CRIMINAL JUSTICE / FOOD | The national prison strike, which began on August 21, officially ended on September 9th. The activists, incarcerated individuals in prisons, shared a list of ten demands, which included improving the quality of food served. (Civil Eats, 9/7)
“The food that [imprisoned people] are given, sometimes it’s inedible, sometimes it’s spoiled or rotten,” says Amani Sawari, a media representative for Jailhouse Lawyers Speak (JLS), a network of incarcerated people offering legal aid and training to fellow prisoners, and the group that first called for the strike. “The conditions on every single level are not made for humans to be living [with] for the decades that they are forced to be there.”
In addition to serving inedible food, prisons across the country have come under scrutiny for serving meals that lack nutrients essential to a healthy diet, and prison portions are notoriously small. For example, a 2017 report by Prison Voice Washington found that Washington state routinely failed to meet its own minimum requirements for the amount of fruit, vegetables, dairy, whole grains, and protein needed in prison meals.
RACIAL EQUITY | Miriam’s Kitchen wrote about the lessons they learned while integrating diversity and inclusion into their hiring practices. (Center for Nonprofit Advancement, 9/8)
WRAG | Join us on November 6th for WRAG’s 2018 Annual Meeting, Unseen, at the InterContinental at the Wharf! WRAG members will hear from Tracie D. Hall, director of the Joyce Foundation’s Culture Program, where she will help us envision a region where access to the arts is understood as a right, and not a privilege. The luncheon, which is open to the community, will feature painter Titus Kaphar. Members can register here. Registration for non-members will be opened at a later date.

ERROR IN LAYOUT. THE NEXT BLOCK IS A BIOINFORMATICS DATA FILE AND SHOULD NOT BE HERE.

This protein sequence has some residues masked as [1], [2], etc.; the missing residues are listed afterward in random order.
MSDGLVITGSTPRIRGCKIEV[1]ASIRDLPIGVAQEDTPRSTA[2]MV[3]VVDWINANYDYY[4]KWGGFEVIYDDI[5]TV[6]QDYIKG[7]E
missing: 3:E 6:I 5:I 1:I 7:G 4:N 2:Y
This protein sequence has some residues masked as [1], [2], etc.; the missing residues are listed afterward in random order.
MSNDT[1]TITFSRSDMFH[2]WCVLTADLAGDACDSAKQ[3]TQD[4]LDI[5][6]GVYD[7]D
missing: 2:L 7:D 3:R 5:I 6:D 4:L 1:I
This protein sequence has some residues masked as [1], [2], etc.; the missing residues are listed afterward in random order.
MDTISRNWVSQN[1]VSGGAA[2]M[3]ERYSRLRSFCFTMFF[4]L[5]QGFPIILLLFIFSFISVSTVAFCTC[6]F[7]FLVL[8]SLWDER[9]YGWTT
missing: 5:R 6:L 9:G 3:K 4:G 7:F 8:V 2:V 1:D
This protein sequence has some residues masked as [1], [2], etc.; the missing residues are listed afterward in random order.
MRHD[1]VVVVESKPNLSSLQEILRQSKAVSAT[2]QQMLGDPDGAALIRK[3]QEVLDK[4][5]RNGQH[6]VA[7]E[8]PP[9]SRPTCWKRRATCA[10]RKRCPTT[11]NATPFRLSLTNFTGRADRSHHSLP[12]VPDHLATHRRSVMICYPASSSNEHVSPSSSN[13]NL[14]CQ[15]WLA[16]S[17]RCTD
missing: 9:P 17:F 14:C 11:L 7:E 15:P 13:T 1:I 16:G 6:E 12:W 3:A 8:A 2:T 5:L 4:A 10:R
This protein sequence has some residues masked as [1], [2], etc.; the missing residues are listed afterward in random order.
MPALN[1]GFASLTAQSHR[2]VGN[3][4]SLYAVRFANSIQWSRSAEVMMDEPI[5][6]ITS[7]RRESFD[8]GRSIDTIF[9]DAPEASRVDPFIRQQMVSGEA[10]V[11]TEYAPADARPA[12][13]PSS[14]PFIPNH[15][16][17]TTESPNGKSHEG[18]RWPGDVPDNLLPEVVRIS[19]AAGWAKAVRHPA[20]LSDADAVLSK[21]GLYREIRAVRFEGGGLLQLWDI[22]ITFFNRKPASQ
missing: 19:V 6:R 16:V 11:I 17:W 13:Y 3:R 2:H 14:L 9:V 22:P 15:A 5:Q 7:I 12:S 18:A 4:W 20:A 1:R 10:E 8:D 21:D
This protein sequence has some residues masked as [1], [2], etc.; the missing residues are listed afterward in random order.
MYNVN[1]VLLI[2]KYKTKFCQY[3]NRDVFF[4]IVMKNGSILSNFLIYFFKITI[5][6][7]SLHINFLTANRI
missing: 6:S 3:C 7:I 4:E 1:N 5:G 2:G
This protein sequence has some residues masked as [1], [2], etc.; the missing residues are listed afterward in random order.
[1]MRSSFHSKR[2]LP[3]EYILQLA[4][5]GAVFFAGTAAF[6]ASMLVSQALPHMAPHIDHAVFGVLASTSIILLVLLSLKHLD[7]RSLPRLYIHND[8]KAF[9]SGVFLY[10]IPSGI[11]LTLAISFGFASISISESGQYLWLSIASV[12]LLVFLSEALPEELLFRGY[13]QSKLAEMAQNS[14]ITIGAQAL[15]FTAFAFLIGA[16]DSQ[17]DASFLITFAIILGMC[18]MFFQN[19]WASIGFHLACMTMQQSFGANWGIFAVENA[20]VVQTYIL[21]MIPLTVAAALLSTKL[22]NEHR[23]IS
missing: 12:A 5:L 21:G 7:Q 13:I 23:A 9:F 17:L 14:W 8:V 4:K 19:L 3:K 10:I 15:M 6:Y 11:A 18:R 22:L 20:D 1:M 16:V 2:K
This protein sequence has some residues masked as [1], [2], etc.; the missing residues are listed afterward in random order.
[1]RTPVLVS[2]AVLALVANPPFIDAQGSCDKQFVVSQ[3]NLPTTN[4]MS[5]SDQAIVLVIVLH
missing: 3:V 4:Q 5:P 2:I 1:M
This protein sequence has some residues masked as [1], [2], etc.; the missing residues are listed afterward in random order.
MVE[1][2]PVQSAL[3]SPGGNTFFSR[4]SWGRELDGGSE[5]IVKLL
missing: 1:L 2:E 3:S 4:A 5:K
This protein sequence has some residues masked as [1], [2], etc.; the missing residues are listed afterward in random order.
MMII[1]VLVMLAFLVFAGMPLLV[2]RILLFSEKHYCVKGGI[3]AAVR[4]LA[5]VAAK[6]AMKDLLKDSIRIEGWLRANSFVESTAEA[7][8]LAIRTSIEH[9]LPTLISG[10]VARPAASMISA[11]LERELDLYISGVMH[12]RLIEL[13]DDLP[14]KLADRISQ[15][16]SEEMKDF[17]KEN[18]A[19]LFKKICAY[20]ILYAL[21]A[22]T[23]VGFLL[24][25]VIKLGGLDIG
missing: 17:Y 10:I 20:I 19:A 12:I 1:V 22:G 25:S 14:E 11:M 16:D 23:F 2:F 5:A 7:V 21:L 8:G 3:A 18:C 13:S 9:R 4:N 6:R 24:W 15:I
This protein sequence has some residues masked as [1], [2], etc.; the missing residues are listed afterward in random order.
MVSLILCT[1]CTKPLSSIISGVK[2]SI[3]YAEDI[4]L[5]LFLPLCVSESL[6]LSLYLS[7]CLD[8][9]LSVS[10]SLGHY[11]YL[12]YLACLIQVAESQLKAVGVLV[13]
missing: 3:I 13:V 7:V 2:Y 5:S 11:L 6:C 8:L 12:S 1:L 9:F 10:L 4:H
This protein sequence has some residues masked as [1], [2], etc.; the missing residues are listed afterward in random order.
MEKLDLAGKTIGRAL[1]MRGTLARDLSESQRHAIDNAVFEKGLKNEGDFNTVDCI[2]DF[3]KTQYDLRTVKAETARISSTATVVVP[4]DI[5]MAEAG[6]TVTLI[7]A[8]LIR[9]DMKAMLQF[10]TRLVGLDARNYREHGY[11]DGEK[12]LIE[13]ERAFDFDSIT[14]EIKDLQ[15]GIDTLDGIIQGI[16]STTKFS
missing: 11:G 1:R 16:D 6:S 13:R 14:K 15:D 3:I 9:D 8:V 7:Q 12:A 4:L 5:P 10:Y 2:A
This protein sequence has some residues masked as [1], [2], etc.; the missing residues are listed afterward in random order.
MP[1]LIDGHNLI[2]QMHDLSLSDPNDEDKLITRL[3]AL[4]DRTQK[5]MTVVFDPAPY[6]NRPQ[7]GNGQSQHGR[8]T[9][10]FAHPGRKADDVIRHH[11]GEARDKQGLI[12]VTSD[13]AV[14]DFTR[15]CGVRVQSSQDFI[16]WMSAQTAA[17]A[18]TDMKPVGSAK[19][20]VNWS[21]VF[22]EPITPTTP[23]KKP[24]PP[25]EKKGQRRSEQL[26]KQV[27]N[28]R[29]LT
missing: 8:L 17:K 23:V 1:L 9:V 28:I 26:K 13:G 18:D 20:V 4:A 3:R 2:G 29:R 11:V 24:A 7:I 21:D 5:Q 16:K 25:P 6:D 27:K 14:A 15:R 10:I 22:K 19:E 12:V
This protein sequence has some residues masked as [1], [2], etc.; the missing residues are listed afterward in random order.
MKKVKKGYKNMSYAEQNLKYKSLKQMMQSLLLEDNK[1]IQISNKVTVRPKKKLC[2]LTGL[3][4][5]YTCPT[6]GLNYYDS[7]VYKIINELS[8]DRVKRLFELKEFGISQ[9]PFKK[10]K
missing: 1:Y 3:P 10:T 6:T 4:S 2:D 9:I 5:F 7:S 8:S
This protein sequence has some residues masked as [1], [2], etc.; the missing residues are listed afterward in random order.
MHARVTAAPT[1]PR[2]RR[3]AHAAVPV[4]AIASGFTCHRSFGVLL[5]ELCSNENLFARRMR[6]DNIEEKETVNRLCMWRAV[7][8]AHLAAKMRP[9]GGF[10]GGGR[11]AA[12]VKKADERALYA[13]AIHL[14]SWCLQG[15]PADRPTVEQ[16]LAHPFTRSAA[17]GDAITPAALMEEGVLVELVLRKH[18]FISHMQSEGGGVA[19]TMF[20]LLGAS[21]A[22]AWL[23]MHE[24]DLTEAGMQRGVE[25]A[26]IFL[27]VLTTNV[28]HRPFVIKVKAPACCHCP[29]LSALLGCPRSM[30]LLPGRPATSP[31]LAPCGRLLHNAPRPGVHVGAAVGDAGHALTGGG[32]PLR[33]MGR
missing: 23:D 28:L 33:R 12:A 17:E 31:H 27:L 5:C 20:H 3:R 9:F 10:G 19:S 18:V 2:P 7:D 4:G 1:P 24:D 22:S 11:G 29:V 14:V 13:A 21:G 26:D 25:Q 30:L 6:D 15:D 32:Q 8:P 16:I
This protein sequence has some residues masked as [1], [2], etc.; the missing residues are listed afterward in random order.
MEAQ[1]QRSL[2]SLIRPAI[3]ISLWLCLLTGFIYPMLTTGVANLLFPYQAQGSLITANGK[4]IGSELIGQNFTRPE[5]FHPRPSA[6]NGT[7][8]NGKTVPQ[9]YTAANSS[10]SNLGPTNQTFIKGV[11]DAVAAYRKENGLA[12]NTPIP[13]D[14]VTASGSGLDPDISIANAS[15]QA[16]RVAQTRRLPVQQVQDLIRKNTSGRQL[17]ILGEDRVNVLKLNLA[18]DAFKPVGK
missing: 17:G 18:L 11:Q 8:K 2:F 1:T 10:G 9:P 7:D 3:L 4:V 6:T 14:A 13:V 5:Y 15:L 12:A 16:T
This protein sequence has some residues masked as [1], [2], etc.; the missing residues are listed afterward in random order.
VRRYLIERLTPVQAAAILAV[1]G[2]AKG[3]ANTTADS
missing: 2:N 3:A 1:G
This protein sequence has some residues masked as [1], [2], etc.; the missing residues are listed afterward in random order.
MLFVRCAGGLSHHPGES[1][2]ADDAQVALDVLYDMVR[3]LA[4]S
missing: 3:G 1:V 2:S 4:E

HEALTH | Kaiser Permanente has announced that it will open a new medical center in Maryland. (WBJ, 9/10)
CIVIC ENGAGEMENT | Montgomery County Could Start Letting Students Miss School For Protests (WAMU, 9/11)
WORKFORCE | An Economic Policy Institute analysis of wages in Seattle and San Francisco, where tipped employees have the same minimum wage as other workers, found that higher wages do not negatively impact jobs. (WAMU, 9/12)
HOUSING | A history of the word ‘gentrification’ by Next City. (NextCity, 9/11)
PUBLIC SAFETY | DC has now declared a state of emergency for the expected “torrential rain” from Hurricane Florence. (WaPo, 9/11)
A Kentucky town is mourning its first female mayor, a dog named Lucy Lou.